Rebranded and updated “Speak for Myself – Voice” app now available

An app developed by a University of Tennessee, Knoxville (UTK) faculty member to help patients with disabilities better communicate with caregivers has been updated, and the rebranded product is now available for Apple devices.

The tool was named “Speak for Myself” when we published this article in January 2017 that described how Rebecca Koszalinski was inspired by her own disability to find a way to help others who require communication assistance.

“My heart is with people who have disabilities,” the Assistant Professor of Nursing said at the time, describing the challenges she faced when a gymnastic injury resulted in Koszalinski ending-up in a wheelchair for a period in her life.

Now, thanks to the involvement of Xueping Li, a fellow UTK Professor and Co-Director of the institution’s Health Innovation Technology and Simulation Laboratory (HITS), the latest version of the app – named SFM-V for “Speak for Myself – Voice” – is now available in the App Store for iPhone and iPad only.

“It’s available for free,” Koszalinski says, giving credit to the UT Research Foundation (UTRF) for providing the necessary funding to finalize the update and complete her decade-long journey to provide the much needed tool that was developed for end-users who have disabilities such as cerebral palsy or spina bifida. SFM-V allows users to easily communicate with their providers in acute-care settings by indicating their pain level, specific needs, and advanced care planning preferences.

As noted on the UTRF website, the timing of the release several weeks ago could not have been more relevant. “Illnesses like COVID-19 make it difficult for patients to communicate with their caregivers and family,” UTRF writes about the technology. “SFM-V is a communication app designed for patients who are unable to speak due to mechanical ventilation, tracheostomy, head and neck trauma, obstruction, or communication disabilities.”

Koszalinski said the latest version was tested with patients at the UT Medical Center before it was released. “They felt more empowered and had less depression,” she said, adding, “Apps like SFM-V can assist healthcare providers and patients in communication, symptom management, self-care, and behavioral modification. Rather than replacing personal care, apps place patients in the driver’s seat. They learn how to manage their needs as a partner in their own healthcare.”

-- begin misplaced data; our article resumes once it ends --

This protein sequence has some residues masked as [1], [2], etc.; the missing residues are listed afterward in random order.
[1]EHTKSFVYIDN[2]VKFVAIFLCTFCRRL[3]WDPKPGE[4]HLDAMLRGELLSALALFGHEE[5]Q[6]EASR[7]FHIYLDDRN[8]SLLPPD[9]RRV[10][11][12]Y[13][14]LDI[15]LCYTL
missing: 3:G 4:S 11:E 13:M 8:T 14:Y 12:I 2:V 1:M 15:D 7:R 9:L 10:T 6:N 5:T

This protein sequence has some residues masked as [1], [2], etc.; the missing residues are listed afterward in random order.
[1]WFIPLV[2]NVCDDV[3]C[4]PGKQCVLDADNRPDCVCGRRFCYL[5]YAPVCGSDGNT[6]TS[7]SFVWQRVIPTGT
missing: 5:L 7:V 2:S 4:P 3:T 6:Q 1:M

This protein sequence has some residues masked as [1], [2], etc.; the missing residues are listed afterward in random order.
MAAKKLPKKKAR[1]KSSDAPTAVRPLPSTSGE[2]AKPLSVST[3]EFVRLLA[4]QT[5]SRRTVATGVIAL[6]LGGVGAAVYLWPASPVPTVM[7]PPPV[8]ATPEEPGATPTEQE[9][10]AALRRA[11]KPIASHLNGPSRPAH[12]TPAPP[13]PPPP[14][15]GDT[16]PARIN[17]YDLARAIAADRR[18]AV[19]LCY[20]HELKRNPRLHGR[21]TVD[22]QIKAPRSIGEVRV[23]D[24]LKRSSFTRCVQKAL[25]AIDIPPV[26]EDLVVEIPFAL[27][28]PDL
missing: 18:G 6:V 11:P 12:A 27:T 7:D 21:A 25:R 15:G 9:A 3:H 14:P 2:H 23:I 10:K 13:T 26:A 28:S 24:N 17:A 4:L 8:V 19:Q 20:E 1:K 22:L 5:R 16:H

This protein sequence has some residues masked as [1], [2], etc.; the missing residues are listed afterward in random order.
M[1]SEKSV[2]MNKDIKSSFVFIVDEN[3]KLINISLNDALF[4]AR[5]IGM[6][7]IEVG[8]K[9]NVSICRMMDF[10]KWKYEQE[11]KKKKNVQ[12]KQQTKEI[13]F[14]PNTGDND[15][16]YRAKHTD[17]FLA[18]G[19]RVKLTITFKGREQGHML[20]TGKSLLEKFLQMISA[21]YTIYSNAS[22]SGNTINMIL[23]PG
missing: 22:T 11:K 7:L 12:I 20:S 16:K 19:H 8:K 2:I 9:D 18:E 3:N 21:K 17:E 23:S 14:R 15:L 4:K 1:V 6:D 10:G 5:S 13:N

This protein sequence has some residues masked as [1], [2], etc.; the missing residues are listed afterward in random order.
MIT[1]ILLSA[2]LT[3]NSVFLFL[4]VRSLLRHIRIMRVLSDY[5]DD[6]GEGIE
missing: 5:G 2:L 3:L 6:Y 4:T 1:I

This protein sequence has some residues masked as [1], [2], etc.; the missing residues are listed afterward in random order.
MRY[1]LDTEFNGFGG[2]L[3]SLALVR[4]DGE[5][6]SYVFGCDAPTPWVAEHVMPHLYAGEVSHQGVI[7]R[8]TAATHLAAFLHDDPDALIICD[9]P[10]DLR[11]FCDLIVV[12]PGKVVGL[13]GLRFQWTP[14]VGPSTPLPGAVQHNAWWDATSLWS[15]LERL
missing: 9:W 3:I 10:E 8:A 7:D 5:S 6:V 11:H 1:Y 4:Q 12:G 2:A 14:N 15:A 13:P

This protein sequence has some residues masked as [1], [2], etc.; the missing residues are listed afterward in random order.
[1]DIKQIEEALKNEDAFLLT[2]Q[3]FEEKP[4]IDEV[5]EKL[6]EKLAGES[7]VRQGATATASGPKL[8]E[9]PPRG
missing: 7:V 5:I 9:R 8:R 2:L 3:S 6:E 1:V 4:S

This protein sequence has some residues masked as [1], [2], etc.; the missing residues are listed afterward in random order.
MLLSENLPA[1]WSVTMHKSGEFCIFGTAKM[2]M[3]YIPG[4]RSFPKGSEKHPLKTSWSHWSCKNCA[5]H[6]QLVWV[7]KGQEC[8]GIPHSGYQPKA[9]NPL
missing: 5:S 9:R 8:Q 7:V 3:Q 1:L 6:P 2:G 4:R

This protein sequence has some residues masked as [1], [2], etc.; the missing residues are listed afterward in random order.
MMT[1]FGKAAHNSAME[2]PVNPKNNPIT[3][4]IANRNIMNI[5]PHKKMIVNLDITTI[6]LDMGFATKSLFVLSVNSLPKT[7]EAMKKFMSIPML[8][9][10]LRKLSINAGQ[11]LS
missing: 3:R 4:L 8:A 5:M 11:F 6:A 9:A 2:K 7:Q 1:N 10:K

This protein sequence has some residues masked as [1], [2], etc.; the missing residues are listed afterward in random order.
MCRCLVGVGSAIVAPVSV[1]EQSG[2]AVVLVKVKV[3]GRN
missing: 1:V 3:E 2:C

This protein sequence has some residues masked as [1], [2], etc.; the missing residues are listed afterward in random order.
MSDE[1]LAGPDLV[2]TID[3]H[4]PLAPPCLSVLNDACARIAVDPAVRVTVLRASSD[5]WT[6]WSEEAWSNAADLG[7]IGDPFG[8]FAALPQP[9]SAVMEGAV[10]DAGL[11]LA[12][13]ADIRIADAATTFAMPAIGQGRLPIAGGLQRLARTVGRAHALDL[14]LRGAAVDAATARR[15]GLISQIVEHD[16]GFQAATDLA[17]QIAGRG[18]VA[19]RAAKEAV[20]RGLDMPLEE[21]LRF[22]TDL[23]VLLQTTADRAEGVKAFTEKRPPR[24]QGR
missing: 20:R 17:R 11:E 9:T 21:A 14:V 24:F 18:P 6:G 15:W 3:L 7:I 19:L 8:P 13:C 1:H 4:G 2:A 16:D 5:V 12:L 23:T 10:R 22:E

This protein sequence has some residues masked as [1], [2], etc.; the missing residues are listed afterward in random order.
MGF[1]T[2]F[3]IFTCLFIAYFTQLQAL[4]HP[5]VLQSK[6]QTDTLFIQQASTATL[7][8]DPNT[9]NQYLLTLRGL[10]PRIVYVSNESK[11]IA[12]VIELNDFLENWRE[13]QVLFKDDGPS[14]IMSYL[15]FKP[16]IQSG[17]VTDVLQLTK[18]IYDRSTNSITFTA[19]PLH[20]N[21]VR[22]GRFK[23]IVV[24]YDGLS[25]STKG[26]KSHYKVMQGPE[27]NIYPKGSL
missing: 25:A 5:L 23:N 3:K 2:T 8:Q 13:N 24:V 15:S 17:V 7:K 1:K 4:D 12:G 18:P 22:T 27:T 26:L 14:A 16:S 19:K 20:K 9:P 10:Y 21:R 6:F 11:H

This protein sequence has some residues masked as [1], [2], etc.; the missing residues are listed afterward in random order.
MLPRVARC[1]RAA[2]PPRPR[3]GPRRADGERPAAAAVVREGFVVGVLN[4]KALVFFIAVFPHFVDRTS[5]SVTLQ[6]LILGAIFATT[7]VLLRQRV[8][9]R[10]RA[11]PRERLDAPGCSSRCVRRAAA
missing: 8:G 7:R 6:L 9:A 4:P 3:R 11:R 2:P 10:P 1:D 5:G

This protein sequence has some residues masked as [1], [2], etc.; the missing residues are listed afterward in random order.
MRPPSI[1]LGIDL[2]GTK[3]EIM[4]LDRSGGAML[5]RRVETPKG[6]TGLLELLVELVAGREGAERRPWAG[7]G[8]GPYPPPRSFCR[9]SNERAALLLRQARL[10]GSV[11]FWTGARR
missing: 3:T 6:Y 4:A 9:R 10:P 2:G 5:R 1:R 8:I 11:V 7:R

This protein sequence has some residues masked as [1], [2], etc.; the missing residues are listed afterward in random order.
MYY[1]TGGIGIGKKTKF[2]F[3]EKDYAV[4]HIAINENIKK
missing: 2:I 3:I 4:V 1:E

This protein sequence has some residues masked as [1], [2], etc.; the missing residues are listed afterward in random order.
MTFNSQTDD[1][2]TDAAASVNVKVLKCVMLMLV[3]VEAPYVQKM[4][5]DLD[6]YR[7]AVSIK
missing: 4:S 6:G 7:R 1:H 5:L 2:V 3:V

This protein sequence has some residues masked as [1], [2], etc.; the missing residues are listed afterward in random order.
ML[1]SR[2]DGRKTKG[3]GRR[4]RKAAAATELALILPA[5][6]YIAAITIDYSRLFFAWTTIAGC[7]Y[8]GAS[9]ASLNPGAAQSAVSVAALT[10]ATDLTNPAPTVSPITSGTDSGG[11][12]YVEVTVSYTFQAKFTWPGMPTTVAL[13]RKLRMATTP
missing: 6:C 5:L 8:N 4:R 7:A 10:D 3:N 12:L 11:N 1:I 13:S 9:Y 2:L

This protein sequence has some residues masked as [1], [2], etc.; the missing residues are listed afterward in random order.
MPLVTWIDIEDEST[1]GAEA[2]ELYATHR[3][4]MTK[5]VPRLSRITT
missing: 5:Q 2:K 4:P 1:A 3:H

Both Koszalinski and the university remind users that it is a tool with this important reminder posted on the HITS webpage: “The SFM-V mobile app does not diagnosis or treat any health condition and is not a substitute for professional physical or mental health care. The app does not receive messages or collect data from app users.”

Her work has also drawn national attention, both for its innovation and also because she plays on the national stage as a founding member of the Society of Nurse Scientists Innovators Entrepreneurs & Leaders (SONSIEL). Late last year, Koszalinski participated as a pre-pitch mentor during the “SONSIEL Hackathon” that was supported by Johnson & Johnson, Microsoft, and Dev Up.

“Hackers focused on real-time solutions for COVID-19 patient care challenges by leveraging technological solutions,” she said. “Competing groups consisted of nurses, other healthcare professionals, tech enthusiasts, and engineers as well as anyone else interested in contributing to tech solutions.” Both J&J and SONSIEL support the development and release of SFM-V as a contributory solution to communication difficulties for patients who were intubated or otherwise unable to verbalize needs.

“I’m proud of the work we have done,” Koszalinski says, noting that the latest version reflects an interdisciplinary collaboration between the UTK Tickle College of Engineering and the College of Nursing where she has been an Assistant Professor. As far as further refinements in the app, she says those will come from HITS. She has accepted a position as an Associate Professor of Nursing at the University of Oklahoma where, ironically as it might seem, one of her responsibilities will be to serve as the liaison between engineering and nursing faculty.

“I have loved my time here,” Koszalinski says.

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